|8:11 PM EDT||
Hal Rogers, R-KY 5th
Mr. ROGERS of Kentucky. Mr. Speaker, I rise, regrettably, today in opposition to the supplemental conference report before us, the first time I have risen in opposition to an appropriations conference report in more than 12 years. The Democratic side of the aisle and many of their liberal newspaper editors are intent on substituting their judgment for that of our professional, trained, experienced military leaders.
I am reminded of a quote that I want to read to you, it's very brief, that speaks to this subject. I will tell you the author in just a moment. ``It appears we have appointed our worst generals to command forces, and our most gifted and brilliant citizens to edit newspapers. In fact, I discovered by reading newspapers that these editor geniuses plainly saw all my strategic defects from the start, yet failed to inform me until it was too late. Accordingly, I am readily willing to yield my command
to these obviously superior intellects, and I will, in turn, do my best for the cause by writing editorials after the fact.'' Signed, Robert E. Lee.
This Congress is made up of 535 lawyers, doctors and teachers, some with military experience, some without. It is not, however, made up of 535 military commanders who possess the ability to manage a war against al Qaeda. Yet that is what this conference report does. It enables over just half of 535 politicians to micromanage the war in Iraq against al Qaeda.
Sadly, though, this is not the only reason to vote against this conference report. It's also full of billions of dollars in spending categorized as an emergency which undermines the true needs of our troops and gulf coast hurricane recovery efforts. Specifically for Homeland Security, the supplemental contains two categories of emergency funding, hurricane recovery and the global war on terrorism.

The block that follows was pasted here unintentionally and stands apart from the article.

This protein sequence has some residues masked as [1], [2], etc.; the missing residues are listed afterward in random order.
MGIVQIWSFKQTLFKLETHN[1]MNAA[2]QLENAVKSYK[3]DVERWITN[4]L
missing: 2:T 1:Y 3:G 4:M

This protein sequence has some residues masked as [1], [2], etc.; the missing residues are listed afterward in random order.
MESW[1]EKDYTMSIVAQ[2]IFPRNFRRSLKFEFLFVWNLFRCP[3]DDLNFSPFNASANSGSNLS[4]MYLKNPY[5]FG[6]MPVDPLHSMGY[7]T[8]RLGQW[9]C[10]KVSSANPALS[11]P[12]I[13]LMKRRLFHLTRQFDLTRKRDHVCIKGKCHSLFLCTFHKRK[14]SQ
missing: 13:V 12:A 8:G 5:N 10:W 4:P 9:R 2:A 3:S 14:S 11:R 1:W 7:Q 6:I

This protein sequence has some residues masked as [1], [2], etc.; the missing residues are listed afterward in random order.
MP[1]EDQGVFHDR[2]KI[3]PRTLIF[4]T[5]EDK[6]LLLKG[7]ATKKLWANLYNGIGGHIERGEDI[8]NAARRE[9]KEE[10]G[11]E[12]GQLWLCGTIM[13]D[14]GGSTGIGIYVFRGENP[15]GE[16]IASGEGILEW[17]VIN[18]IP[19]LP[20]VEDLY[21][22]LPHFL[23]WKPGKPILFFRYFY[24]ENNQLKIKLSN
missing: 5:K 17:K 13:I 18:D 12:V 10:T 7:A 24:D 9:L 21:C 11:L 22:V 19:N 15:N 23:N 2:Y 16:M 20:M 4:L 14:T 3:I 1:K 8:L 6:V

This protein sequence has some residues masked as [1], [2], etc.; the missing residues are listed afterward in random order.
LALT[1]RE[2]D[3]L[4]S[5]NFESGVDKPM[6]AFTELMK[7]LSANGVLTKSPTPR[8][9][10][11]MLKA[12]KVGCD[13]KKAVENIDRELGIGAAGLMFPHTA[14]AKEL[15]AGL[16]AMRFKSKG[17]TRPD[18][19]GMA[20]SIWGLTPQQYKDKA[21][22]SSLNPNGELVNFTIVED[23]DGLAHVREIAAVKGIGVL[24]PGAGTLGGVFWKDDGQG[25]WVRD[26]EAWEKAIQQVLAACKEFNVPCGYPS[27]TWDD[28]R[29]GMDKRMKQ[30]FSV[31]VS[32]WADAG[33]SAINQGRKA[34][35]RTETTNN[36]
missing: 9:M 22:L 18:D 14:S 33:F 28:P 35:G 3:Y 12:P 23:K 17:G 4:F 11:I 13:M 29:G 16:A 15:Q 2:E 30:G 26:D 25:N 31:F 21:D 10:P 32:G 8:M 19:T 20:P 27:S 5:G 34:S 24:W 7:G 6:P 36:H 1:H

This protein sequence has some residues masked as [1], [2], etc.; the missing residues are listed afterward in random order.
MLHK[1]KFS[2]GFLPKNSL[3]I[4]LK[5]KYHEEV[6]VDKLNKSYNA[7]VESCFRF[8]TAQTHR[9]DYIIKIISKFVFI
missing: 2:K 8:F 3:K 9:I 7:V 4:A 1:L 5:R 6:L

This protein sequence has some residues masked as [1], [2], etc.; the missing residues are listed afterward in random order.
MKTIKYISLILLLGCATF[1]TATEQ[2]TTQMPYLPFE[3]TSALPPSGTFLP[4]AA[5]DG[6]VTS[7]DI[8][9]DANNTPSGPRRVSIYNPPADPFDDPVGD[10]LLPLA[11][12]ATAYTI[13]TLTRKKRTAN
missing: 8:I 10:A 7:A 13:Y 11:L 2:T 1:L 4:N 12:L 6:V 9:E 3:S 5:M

Speaking to the hurricane recovery portion, this is a true 2007 emergency. FEMA needs these funds now to continue our commitment to the devastated gulf coast region and to ensure the disaster relief fund does not run dry in the middle of what experts are predicting will be an active hurricane season.
I can only hope that in an effort to keep the overall exorbitant spending of the bill down, the majority has not shortchanged the true needs of this account.
The global war on terrorism, part of this funding bill, is another story. While it contains many worthy and important items such as nuclear and explosive detection systems and additional aircraft for the northern border, things I have supported in the past and continue to support, they are in no way a 2007 emergency. In every instance, these items could and should be addressed in the regular 2008 appropriations bill. By including them in this 2007 emergency, the majority is simply trying to look
strong on security and buy down requirements to free up funds in 2008 for additional spending.
While I support homeland security spending, I support it in a fiscally responsible way.
Mr. Speaker, it is not often that I have two such compelling reasons to vote against a bill: taking away authority to manage our war against al Qaeda from the military commanders, and carelessly adding billions of dollars in non-emergency spending. These are the very reasons we will be back here addressing these matters again in a couple of weeks after the President vetoes the bill.
We should address these issues now, and stop the political gamesmanship that harms both our troops and the gulf coast recovery effort. This bill is nothing short of a cut-and-run in the fight against al Qaeda. I urge a ``no'' vote.